Tandia scratched at Boy's arm for attention. He fought to ignore her. Only a rich man could afford a wife, or a woman such as Tandia.
"Let me take you back," Tandia said. "I can say I found you in a ditch, beaten by palace guards. You are dirty enough that your master will believe me. Where did you get all these bruises?"
Aware of his scars and filthy loincloth, Boy pulled away again, ashamed to have his well-washed friend touch him and afraid she might guess his secret desire for her. He was a slave, he could be nothing more.
She wore her second best dress, tightly woven threads dyed a pale yellow. The hue made her skin glow golden, like the sand. He could almost wish he, too, served a master who required a clean slave, a well-fed slave, but Tandia had told him he would not like the work.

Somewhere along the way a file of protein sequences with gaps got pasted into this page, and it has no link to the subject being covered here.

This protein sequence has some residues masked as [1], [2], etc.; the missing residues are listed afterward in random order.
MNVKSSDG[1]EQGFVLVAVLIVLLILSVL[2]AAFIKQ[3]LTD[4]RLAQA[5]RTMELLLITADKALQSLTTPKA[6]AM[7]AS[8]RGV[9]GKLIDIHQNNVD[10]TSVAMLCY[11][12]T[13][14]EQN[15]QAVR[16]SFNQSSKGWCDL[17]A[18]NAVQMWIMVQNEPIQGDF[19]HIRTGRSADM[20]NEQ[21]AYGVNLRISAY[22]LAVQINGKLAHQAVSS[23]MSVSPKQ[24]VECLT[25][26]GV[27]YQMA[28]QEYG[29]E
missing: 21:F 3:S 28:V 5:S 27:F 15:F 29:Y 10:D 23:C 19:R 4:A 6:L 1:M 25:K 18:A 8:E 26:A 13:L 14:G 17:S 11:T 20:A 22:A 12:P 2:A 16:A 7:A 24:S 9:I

"You have to go back, Boy." The haughty words of Prince came to him over the smoky fire. The rest of his friends nodded. No one dared disagree, not when their fingers were still sticky with his treats. "You are a slave and a thief. It is your destiny. If you are afraid someone will catch you, come home with me. Mother has a broken bowl you can take. That should satisfy your master for a day or two."
Boy didn't contradict his naive friend. A broken bowl, a silver one, would not satisfy his master. Only beating his property would sate him, and then, only for a few days. Boy would return to his master, he had no choice.
Soon the gnawing pain in his stomach would grow more unbearable than his fear of a beating. He would kneel before the man who held the key to the shameful band he wore about his neck. Certain knowledge of the humiliation to come and the beating that must follow were not what kept Boy from returning. Fear trapped him outside the village and kept him hiding in the scraggly shrubs that dotted the dunes.